Fifty-five per cent of polling stations had no major problems, 44 per cent reported minor problems and 1 per cent reported major problems, according to a report from the 8,000-strong Coalition of Domestic Election Observers (CODEO) monitoring group.
CODEO’s initial report was based on observations from the country’s 28,992 polling stations that had completed voted by 17:00 local time when polls were scheduled to close.
Voting in the western Jaman North constituency was postponed until Thursday due to “security concerns”, according to Ghana’s Electoral Commission. A community in the northern Lambussie-Karni constituency also boycotted the polls over a dispute about the constituency’s name, the Electoral Commission said.
Voting was generally calm and well-organised at polling stations in the Greater Accra area. “I feel so good and so proud of myself to be a Ghanaian and to be able to exercise my franchise,” said voter Ramatou, who works as a nurse.
“Elections are important because we have to choose our leaders ourselves, we have to choose people who we think are good to lead the country,” she added, after casting her ballot in the town of Ashaiman.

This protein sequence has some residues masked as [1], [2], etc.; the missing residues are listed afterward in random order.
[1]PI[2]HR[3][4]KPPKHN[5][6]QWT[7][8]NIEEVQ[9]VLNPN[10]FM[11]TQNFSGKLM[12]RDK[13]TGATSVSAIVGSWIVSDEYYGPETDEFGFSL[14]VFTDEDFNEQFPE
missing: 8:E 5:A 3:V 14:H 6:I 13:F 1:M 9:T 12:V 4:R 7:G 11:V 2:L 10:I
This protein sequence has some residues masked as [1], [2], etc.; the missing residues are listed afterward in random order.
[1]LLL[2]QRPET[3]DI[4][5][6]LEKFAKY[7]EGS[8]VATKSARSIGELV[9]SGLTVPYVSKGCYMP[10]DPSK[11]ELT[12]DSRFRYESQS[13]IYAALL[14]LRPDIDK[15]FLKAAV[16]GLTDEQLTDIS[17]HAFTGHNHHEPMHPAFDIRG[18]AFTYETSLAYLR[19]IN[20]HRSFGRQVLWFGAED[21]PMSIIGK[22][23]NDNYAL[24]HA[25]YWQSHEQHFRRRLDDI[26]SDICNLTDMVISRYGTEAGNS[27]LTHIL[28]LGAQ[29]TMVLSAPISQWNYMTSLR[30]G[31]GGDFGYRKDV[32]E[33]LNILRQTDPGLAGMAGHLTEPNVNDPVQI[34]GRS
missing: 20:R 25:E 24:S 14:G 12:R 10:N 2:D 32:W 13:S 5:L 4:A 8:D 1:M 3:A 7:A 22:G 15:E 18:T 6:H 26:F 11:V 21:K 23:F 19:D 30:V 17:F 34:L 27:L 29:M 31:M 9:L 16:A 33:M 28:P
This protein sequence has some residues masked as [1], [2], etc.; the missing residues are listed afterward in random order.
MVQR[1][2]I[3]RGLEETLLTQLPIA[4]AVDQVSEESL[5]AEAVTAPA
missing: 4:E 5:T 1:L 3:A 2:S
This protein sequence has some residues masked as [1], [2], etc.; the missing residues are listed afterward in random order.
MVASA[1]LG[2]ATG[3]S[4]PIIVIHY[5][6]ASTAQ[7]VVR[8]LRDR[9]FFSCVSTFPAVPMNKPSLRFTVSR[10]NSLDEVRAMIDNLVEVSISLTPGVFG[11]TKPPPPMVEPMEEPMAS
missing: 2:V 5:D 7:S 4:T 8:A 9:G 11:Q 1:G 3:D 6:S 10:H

Five ‘Macho Men’ were arrested by police in the Tema West constituency, police said. The men entered the polling station and were intimidating voters. “When we came in and they saw us, they rushed out,” a police unit commander told RFI at the Comm 7 Datus polling station. So-called Macho Men, who are reported to be bodybuilders, have been known to operate as party political thugs.
Elsewhere, an issue with some voters jumping the queue led to police intervention at the Celestial School Complex polling station in Ashaiman, the presiding officer said. The problem was quickly resolved and voting continued in a calm and orderly fashion.
Outside the Old Fadama Police Station polling station in Agbogbloshie in the morning, a group of men were acting as self-appointed security. One of the group said they were there “seeing how people are voting” to make sure that nobody was forcing voters to “vote for this man, vote for that man”.
Besides these isolated incidents, voting at eight polling stations RFI visited was well-organised and calm. The longest wait voters experienced was two hours. The first voter in line at the Ridge Church School polling station in central Accra had begun queuing at 04:00 local time.
“Whoever they declare winner you take it with good faith, because in every game there must be a winner and loser – I don’t have a problem with that at all,” said Evelyn, who voted in Ashaiman and works as a teacher.
The Electoral Commission is expected to announce the results within 72 hours of the closing of polls.